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The Bare Minimum: Essential Equipment For Photography Beginners

by Paul

One of the most frustrating things about getting started as a professional photographer? Finding out what gear you really need.

When they’re not trying to up-sell you, photography equipment guides are often unhelpfully vague. That’s because the truth is that what you need depends on the nature of your business, what kinds of photos you intend to take, and what tools you already possess.

But if you’re on a tight budget and are looking for some all-around, bare minimum essentials, here are the six pieces of equipment you absolutely must have:

  • a camera
  • a lens
  • a memory card
  • a carrying case
  • a computer
  • access to editing software


The Camera

You don’t need the most expensive camera to shoot stunning images (though it does help). The most important factor is your comfort. As with bikes and guitars, different cameras cater to different experience levels, industries, technical demands, and photographer profiles.
A digital single-lens reflex (DSLR) camera is perhaps the best general-purpose choice, though micro four thirds cameras (MFT or M43) have emerged over the last few years as a respectable alternative. MFTs are smaller than DSLRs in terms of not only physical bulk and weight, but frame size and capacity. That means they’re easier to carry around, but can’t always deliver the highest-quality images. I’m only scratching the surface here—for a fuller comparison between DSLR and MFT, check out TechRadar.

Your camera choice also hinges on your specialty. If you intend to do portrait or wedding photography, your kit may not look anything like that of a photographer who specializes in landscapes. And then there’s sports, wildlife, architecture, advertising, education… the list goes on. Let the elements of your technique guide your purchasing decisions. In other words, buy your camera based on how useful it is for your particular field rather than the product’s “wow” factor.

Whatever camera you buy, make sure to consider its condition, body shape and size, and manufacturer. Nikon and Canon are trusted brands for a reason—they create reliable products that integrate well with a variety of lenses and add-ons (MFTs are even more customizable)—but be aware that if you choose one for your camera, you’ll need to stick with it for basically everything else.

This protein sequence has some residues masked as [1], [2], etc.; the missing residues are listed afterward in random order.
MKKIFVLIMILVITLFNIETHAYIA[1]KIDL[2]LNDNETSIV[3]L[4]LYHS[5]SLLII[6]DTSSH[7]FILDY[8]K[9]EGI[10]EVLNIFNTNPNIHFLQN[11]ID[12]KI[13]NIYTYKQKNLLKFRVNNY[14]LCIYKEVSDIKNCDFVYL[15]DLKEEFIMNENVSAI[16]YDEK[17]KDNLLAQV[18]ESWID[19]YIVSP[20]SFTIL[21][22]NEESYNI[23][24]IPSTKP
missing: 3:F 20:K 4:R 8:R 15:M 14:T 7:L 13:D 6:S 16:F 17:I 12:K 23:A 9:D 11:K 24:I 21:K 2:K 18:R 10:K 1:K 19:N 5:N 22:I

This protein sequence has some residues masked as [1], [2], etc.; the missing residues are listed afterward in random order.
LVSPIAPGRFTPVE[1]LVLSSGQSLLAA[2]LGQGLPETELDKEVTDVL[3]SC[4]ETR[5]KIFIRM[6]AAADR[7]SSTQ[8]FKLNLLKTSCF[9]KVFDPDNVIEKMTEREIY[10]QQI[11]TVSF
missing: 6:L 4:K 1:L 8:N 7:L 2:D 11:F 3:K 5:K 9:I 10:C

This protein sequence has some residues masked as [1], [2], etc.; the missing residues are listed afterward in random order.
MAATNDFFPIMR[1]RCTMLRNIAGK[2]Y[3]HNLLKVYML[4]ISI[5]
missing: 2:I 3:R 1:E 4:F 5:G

As most professional photographers will tell you, your lenses are a bigger deal than your camera. They’re probably also going to cost you more.

Beginners only need one good lens to jumpstart their careers. Your kit lens is what’s included with your camera, and likely the lens you’ll be using the most, at least while starting out. These standard lenses typically have large focal lengths and are designed for medium- to close-range photography, making them a decent all-around option.

However, if you have the money to spend, you may want to consider investing in a couple alternatives, such as a prime portrait lens and a wide angle zoom lens.

A prime lens is a lens with a fixed focal length, meaning it doesn’t let you zoom in or out. Prime lenses come in all focal lengths, from 14mm to 500mm, but unless you intend to shoot enormous nature scenes or intense sports or wildlife action, go with a standard or portrait (85mm) lens. Your portraits will look sharper and you’ll be able to take them faster—an ideal combination for weddings and parties.